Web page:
"Here we have this very bright burst, yet it's surrounded by darkness on all sides," says Brad Cenko of the California Institute of Technology, Pasadena, Calif., lead author of the team’s paper, which has been accepted for publication in The Astrophysical Journal. "The nearest galaxy is more than 88,000 light-years away, and there's almost no gas lying between the burst and Earth."
The blast was detected on January 25, 2007, by several spacecraft of the Inter-Planetary Network. Observations by NASA's Swift satellite pinpointed the explosion, named GRB 070125 for its detection date, to a region of sky in the constellation Gemini. It was one of the brightest bursts of the year, and the Caltech/Penn State team moved quickly to observe the burst’s location with ground-based telescopes.
Using the team's robotic 60-inch telescope at Palomar Observatory in Calif., the astronomers discovered that the burst had a bright and fast-fading afterglow in visible light. This prompted them to observe the afterglow in detail with two of the world's largest telescopes, the 8-meter Gemini North telescope and 10-meter Keck I telescope, both near the summit of Hawaii's Mauna Kea.
What came next was a total surprise. Contrary to experience with more than a hundred previous GRBs, Gemini spectra revealed no signs of dense gas and dust absorbing the light of the afterglow. A trace of magnesium revealed that the burst took place more than 9.4 billion years ago, as deduced by the shift in wavelength of the afterglow’s light, and that the surrounding gas and dust was more tenuous than the environment around any previous burst.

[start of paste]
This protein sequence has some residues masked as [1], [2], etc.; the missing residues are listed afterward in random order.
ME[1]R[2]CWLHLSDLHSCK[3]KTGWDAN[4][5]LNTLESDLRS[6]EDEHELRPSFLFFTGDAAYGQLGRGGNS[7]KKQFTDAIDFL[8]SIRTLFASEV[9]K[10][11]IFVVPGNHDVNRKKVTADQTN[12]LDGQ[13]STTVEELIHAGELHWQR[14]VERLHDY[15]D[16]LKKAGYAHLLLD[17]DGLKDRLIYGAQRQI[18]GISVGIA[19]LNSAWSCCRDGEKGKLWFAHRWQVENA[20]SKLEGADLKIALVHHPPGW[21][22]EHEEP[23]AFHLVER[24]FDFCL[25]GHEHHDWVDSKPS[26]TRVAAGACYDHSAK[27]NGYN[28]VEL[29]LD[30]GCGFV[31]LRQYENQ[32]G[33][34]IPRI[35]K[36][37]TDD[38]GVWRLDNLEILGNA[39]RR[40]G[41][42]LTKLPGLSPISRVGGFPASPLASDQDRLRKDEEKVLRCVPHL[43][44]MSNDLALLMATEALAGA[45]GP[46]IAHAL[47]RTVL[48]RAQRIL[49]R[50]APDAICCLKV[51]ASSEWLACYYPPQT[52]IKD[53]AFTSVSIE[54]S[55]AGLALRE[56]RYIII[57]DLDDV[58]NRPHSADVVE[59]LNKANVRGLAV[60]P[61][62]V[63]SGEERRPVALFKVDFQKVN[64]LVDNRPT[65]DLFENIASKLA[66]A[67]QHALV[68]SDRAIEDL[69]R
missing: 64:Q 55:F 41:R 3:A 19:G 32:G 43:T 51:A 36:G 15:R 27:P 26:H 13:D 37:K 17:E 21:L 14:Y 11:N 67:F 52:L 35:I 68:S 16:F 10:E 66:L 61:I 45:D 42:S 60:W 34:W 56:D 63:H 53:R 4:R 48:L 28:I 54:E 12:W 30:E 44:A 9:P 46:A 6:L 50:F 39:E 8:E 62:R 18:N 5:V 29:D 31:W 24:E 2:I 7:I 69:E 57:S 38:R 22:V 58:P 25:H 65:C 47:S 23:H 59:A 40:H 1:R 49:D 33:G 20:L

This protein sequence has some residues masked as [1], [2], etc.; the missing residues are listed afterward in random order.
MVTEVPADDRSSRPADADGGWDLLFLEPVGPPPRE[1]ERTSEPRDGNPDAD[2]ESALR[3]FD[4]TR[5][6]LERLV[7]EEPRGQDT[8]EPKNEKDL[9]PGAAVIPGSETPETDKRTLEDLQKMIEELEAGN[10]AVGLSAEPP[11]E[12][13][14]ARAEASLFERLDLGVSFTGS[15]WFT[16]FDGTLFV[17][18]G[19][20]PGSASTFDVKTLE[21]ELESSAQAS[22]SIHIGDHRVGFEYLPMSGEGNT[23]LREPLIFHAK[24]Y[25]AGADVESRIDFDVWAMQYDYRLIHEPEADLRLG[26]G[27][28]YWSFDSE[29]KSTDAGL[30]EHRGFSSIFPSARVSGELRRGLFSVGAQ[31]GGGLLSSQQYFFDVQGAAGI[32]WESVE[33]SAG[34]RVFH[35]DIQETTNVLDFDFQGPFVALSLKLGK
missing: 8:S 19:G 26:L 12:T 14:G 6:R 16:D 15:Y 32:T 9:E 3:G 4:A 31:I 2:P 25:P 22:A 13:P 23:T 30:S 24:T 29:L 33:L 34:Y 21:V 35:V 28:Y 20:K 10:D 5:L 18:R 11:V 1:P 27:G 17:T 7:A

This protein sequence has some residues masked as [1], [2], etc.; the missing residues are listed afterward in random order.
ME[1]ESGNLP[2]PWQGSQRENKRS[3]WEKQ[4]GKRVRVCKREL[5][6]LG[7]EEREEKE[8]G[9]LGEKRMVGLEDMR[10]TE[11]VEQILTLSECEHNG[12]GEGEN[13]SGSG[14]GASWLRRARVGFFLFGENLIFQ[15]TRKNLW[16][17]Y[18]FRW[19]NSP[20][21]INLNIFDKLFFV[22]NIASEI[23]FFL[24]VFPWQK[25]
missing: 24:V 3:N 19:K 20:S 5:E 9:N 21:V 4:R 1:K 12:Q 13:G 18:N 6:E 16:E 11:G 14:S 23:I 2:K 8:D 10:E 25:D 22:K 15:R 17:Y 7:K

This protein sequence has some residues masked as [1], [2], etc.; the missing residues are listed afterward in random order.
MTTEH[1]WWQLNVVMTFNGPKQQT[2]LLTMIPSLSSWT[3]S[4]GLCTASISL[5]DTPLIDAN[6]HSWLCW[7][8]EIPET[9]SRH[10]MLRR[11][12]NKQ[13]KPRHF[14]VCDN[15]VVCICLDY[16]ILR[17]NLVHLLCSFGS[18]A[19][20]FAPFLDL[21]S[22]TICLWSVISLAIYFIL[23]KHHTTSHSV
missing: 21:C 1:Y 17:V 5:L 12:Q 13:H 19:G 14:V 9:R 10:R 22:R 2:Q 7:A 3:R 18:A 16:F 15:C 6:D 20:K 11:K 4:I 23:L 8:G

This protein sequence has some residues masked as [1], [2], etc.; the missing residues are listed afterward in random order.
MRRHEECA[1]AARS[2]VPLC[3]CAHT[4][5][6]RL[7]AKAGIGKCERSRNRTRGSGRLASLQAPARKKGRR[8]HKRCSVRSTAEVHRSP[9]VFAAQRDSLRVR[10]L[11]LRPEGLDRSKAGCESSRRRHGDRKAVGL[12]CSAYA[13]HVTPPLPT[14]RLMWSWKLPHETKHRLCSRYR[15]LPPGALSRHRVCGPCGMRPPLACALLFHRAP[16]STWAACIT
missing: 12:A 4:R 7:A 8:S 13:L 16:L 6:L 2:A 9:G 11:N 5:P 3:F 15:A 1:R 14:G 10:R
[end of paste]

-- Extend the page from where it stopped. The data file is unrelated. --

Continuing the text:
To further pin down the environment that could produce such an unusual explosion, the group obtained Keck images of the location of GRB 070125 long after its afterglow light had faded away. Surprisingly, the resulting images showed no galaxy at this location. "A Keck image could have revealed a very small, faint galaxy at that distance," says coauthor Derek Fox of Penn State. Astronomers have amassed a great deal of evidence that GRBs are triggered by the explosive deaths of massive stars, which live very short lives. Because of their short lifespans, massive stars don’t have time to wander far from their birthplaces, usually dense clouds of gas and dust inside respectable-size galaxies. So GRB 070125 raises the perplexing question of how a massive star could be found so far away from any galaxy.
"Big stars live fast and die young, without much time to move around," says Fox. "So if this massive star died far away from any galaxy, the key question is, how did it manage to be born there?" The formation of massive stars requires similarly massive aggregations of gas and dust, which are usually found in bright galaxies.
One possibility is that the star formed in the outskirts of an interacting galaxy, as seen in the famous Hubble Space Telescope picture of the "Tadpole" galaxy, UGC 10214. "In the local universe, about one percent of star formation happens in tidal tails, on the outskirts of two interacting galaxies," says Cenko. "So it might even make sense to find one in 100 gamma-ray bursts in such an environment."